Christ's Promise the Support of His Despised Ministers
Luke 21:7-28
And they asked him, saying, Master, but when shall these things be? and what sign will there be when these things shall come to pass?…

I. THE PREDICTION here implied, viz., that the apostles should not fail of adversaries to oppose them. This, indeed, was to be no small argument of their apostolic mission. For such as engage themselves in the service of that grating, displeasing thing to the world, called "truth," must expect the natural issue and consequent of truth, which is a mortal hatred of those who speak it. The next thing offering itself to our consideration is, how this enmity (especially in the apostles' time, which the words chiefly point at) was to exert itself.

1. For gainsaying; the word in the Greek is ἀντειπε1FC0;ιν, importing opposition in disputation, with an endeavour to repel or confute what is alleged by another. And thus we find the apostles frequently and fiercely encountered by adversaries of very different persuasions, by Jews and Gentiles, and the several sects belonging to both. They were perpetually railed at as deceivers and impostors, even while they were endeavouring to undeceive the world from those wretched impostures and delusions which had so long and so miserably bewitched it: in a word, they were like physicians exchanging cures for curses; and reviled and abused by their froward patients, while they were doing all they could for their health and recovery. But —

2. The other branch of the opposition designed against the apostles and ministers of Christ is expressed by "resisting"; a word importing a much more substantial kind of enmity than that which only spends at the mouth, and shows itself in froth and noise; an enmity which, instead of scoffs and verbal assaults, should encounter them with all that art could contrive or violence execute; with whips and scourges, cross and gibbet, swords and axes; and though bare words draw no blood, yet these, to be sure, would. And such were the weapons with which they were to act their butcheries upon the Christians; till at length, through all the sorts and degrees of cruelty, the same martyrdom should both crown and conclude their sufferings together.


1. For the thing promised, "a mouth and wisdom", that is, an ability of speaking, joined with an equal prudence in action and behaviour. Which things we will consider first singly, and then in conjunction. And —

(1) For the ability of speaking conferred upon the apostles. It was highly requisite that those who were to be the interpreters and spokesmen of heaven should have a rhetoric taught them from thence too; and as much beyond any that could be taught them by human rules and art as the subjects they were to speak of surpassed the subject of all human eloquence. Now this ability of speech, I conceive, was to be attended with these three properties of it.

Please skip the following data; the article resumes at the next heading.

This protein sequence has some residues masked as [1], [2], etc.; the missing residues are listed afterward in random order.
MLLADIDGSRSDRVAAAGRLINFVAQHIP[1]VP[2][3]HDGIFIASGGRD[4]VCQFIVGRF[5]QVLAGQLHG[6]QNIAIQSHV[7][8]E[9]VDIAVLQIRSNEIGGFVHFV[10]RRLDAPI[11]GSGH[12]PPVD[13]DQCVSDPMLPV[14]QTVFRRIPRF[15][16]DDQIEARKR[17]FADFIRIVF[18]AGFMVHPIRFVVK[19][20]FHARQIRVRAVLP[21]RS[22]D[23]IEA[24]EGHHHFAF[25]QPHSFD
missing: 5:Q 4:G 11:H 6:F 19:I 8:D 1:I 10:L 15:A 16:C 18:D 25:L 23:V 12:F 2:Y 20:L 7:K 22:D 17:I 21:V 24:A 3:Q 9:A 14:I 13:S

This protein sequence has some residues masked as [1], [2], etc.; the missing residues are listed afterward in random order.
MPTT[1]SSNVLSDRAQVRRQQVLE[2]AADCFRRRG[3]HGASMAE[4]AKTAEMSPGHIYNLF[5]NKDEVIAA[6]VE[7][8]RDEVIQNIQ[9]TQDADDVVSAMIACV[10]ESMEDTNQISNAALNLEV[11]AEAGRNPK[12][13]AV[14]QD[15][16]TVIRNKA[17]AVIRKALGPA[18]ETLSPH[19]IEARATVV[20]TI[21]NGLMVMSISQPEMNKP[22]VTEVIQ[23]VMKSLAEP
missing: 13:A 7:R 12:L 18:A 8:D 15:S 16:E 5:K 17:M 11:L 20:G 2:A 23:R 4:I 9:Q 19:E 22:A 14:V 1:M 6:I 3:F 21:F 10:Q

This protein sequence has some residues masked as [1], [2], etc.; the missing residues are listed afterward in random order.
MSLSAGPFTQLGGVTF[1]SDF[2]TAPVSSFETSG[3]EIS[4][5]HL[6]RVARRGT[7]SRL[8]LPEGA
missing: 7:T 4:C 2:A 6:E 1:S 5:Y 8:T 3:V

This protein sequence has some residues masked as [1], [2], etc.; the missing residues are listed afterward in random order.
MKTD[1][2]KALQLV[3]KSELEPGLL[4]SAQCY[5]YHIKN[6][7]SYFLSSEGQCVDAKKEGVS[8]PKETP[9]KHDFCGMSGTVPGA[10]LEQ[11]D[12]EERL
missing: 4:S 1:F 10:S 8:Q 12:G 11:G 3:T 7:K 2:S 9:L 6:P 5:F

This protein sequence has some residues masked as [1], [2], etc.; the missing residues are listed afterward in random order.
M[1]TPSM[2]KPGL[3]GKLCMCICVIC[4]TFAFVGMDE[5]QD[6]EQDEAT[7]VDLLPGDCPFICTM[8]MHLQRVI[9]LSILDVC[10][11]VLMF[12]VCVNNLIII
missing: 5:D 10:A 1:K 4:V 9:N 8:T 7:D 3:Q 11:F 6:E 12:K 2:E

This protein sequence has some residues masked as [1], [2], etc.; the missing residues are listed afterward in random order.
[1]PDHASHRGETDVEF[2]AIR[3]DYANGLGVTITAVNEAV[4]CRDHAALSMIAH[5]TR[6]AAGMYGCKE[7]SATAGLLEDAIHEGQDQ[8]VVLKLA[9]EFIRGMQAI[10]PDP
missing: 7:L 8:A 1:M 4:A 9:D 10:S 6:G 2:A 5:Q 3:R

(a)  Great clearness and perspicuity.

(b)  An unaffected plainness and simplicity.

(c)  A suitable and becoming zeal or fervour.

(2) The other and next is that of wisdom, the noblest endowment of the mind of man of all others, of an endless extent, and of a boundless comprehension; and, in a word, the liveliest representation that a created nature can afford of the infinity of its Maker. And this, as it is in men, is properly the great principle, directing them how to demean themselves in all the particular passages, accidents, and occasions of human life, which being in the full compass of them indeed innumerable, to recount and treat of them all here would be next to impossible; but as for that wisdom which most peculiarly belonged to the first dispensers and ministers of the gospel, I shall only mention two instances, in which it most remarkably shows itself, namely —

(a) That they opposed neither things nor persons, any further than they stood in their way in the ministry of it. On the contrary, "I am become all things to all men," says St. Paul, and that neither to gain favour nor interest, but only converts to Christianity (1 Corinthians 9:22).

(b) The other instance of the wisdom given by our Saviour to His apostles was their resolute opposing all doctrines and interests whatsoever, so far as they stood in opposition to the gospel.

2. The person promising, who was Christ Himself: "I will give you a mouth and wisdom." I lay particular stress and remark upon this, because Christ seems by this very thing to give His disciples an assurance of His resurrection. For surely they could not expect to receive gifts from above, while the giver of them was underground.

III. BY WHAT MEANS CHRIST CONFERRED THOSE GIFTS UPON HIS DISCIPLES AND APOSTLES; and that we find was by the effusion of the Holy Ghost, the author and giver of every good and perfect gift, ministerial gifts more especially.

(R. South, D. D.)

Parallel Verses
KJV: And they asked him, saying, Master, but when shall these things be? and what sign will there be when these things shall come to pass?

WEB: They asked him, "Teacher, so when will these things be? What is the sign that these things are about to happen?"

A Scoffer Silenced
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